2. The way ideas have traditionally been presented and received in your company
3. The impact your idea may have on others—for instance, it might threaten someone’s job or status
4. How the idea might fly given the current economy
5. Your company’s recent financial performance
Avoid knee-jerk reactions. When someone cuts you off in traffic, is your impulse to speed up and let him know you didn’t appreciate it? If so, speeding up (and possibly tailing the person with your bright lights on) is your knee-jerk reaction to the “trigger” of being cut off. Not only does your knee-jerk reaction not help the situation, it could cause an accident and turn what might have been a relatively minor irritation into a very big deal. The better response? Take a few deep breaths and slow down to put some space between you and the inconsiderate driver in front of you. It’s the smarter and safer way to react.
Slowing down and breathing deeply is also a smart response to triggers in the corporate conference room. When someone resists your idea by saying “I don’t like it, it’s stupid,” you might be tempted to react with defensiveness (“No, you’re stupid.”), sarcasm (“Why don’t you grace us with one of your wonderfully creative ideas, then?”), force of reason (if you explain the idea repeatedly, he’ll see its wisdom and beauty and like it), or moving ahead as if the resistance—and the resister—don’t exist. The best way to avoid knee-jerking is to discover your triggers and to practice stepping back, breathing, consciously relaxing your body and mind, and focusing your attention on positively reconnecting with the people who are resisting.
Pay attention: Attempt to detect every detail. You can’t influence others if you don’t pick up on the positive and negative signals they send by way of body language, verbal cues, tone of voice, and so forth. Listen to their concerns with a willingness to change and a willingness to see your idea develop beyond your original conception; observe the interactions between you and those you’re working with; and note what kinds of actions—or inactions—follow the group’s decision to proceed with your idea. The power of paying attention guides you in your efforts to bring the idea to implementation.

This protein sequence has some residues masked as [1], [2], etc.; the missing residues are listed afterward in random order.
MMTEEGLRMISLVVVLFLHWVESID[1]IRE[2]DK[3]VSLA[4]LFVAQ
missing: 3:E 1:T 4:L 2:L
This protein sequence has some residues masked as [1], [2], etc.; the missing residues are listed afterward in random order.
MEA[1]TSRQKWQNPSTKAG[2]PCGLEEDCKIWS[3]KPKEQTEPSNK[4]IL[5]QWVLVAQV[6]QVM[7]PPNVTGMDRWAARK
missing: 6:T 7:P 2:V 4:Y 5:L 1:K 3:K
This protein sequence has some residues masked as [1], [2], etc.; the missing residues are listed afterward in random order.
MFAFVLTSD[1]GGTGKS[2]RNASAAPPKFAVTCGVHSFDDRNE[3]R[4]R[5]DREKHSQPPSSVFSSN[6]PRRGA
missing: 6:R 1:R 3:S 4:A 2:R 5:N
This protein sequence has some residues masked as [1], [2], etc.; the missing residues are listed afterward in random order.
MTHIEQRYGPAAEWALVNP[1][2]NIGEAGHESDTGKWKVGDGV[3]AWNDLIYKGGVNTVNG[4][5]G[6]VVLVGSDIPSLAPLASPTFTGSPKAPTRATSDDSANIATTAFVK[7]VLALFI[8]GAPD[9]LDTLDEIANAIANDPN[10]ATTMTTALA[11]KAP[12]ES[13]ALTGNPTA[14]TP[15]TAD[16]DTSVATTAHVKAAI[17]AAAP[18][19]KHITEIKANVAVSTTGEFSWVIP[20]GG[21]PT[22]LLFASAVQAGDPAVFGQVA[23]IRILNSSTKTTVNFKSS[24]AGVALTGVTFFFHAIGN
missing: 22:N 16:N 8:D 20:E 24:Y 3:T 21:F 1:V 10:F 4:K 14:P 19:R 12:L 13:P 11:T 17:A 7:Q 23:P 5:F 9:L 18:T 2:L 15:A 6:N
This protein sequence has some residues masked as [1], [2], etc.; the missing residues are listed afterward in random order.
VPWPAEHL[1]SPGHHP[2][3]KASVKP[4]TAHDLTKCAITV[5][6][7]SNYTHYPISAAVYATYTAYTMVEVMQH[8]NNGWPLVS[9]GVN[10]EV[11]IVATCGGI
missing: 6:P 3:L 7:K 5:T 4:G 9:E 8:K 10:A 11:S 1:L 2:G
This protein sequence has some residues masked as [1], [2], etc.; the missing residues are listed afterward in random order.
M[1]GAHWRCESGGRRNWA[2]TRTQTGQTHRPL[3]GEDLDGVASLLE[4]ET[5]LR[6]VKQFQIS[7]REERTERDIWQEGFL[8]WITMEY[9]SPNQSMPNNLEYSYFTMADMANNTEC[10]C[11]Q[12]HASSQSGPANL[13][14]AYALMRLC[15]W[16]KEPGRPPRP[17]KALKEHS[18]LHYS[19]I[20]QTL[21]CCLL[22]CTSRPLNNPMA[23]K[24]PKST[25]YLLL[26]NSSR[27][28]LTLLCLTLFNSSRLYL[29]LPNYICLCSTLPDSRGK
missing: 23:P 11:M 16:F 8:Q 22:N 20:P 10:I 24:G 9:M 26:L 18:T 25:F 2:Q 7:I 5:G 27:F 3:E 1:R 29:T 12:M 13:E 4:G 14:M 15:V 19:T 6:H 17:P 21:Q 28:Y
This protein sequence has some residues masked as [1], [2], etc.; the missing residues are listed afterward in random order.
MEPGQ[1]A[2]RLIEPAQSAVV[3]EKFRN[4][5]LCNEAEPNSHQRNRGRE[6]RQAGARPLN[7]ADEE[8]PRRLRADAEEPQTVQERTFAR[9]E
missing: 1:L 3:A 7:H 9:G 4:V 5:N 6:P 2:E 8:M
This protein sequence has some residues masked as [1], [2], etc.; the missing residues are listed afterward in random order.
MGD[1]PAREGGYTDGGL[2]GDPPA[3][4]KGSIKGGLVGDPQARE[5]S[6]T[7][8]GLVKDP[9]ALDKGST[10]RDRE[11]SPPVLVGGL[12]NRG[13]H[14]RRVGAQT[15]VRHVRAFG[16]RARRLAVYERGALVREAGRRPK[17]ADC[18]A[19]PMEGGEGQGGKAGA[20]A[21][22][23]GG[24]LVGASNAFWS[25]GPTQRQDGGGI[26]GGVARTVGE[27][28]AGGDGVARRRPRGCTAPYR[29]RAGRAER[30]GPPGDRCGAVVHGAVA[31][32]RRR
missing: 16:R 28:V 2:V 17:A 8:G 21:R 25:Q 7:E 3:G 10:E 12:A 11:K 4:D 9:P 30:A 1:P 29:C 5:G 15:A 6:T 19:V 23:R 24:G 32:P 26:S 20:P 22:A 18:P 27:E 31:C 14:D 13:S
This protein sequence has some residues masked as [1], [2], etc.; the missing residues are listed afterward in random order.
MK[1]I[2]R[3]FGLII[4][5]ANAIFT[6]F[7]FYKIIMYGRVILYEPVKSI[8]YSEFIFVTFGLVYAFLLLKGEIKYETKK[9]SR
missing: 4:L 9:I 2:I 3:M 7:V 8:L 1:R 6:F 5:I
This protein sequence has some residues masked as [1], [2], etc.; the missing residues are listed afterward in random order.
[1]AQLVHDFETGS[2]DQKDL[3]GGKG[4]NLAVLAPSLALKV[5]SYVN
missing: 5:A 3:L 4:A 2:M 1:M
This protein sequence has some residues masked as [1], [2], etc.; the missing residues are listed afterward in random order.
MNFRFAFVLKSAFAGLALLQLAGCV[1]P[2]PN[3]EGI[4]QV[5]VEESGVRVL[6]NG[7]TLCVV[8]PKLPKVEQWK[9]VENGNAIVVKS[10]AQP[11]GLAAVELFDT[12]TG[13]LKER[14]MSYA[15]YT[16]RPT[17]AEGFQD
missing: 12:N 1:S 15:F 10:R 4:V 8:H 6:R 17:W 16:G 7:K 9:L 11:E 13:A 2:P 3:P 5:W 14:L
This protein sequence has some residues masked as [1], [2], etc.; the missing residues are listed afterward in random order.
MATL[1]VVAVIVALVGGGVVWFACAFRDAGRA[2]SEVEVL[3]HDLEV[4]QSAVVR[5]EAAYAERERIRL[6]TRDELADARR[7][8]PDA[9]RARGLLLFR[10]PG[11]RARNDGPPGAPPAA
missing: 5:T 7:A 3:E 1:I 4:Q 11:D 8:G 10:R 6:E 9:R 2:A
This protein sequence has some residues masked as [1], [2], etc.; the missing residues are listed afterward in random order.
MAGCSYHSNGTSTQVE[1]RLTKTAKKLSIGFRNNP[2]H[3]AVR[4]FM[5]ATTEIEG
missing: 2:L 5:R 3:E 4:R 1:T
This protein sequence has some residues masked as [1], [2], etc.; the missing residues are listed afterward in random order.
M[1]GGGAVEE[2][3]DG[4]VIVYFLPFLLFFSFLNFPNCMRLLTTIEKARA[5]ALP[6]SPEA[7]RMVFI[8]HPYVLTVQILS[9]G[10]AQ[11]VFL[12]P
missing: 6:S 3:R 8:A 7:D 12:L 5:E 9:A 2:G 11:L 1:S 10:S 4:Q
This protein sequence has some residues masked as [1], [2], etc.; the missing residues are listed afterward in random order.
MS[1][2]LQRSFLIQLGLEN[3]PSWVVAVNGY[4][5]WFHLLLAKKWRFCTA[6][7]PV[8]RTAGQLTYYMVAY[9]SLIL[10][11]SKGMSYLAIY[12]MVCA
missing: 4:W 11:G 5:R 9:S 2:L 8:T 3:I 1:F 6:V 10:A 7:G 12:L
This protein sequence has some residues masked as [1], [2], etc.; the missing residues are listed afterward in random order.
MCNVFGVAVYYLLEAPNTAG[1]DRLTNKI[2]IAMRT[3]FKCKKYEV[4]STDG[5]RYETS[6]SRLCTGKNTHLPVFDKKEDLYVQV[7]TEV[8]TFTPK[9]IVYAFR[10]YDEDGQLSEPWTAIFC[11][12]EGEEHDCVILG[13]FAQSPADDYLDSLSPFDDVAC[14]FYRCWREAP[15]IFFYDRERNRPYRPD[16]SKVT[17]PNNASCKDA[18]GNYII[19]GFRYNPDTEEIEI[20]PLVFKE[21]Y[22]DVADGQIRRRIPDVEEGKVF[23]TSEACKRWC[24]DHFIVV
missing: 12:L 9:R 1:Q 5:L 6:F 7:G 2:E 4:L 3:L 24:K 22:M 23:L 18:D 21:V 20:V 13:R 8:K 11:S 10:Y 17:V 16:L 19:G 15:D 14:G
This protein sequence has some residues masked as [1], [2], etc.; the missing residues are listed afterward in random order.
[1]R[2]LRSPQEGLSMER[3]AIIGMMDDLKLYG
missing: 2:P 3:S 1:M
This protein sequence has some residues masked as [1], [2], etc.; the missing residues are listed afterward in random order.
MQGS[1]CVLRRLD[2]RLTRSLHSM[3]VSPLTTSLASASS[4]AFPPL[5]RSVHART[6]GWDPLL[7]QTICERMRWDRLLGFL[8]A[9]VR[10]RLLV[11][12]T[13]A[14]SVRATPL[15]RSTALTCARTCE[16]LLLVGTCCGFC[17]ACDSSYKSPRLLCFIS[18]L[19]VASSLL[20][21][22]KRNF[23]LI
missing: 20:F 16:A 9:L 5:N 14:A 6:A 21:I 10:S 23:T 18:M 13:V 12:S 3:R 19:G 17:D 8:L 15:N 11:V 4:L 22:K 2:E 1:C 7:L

Shut up and listen: Dig deeply. Want to know what others need or want from you? Wish you knew if they understood your idea or if they trust you? The only way to get answers to these questions is to put your goal aside temporarily and check in with the people you’re working with. Then, shut up and listen to what they have to say, even when their answers make you uncomfortable.
- Connect without compromise. Make room for others to join you in developing your idea—and be ready and willing to turn it into our idea. When others see that you’re eager to hear their fears and concerns, want to be influenced by what they have to say, and want to blend your goals with theirs, their opposition will turn into support and everyone will win.
Rick Maurer is an Arlington, Virginia-based advisor to individuals and organizations on building support for change. He is author of
© 2002 Rick Maurer. All rights reserved.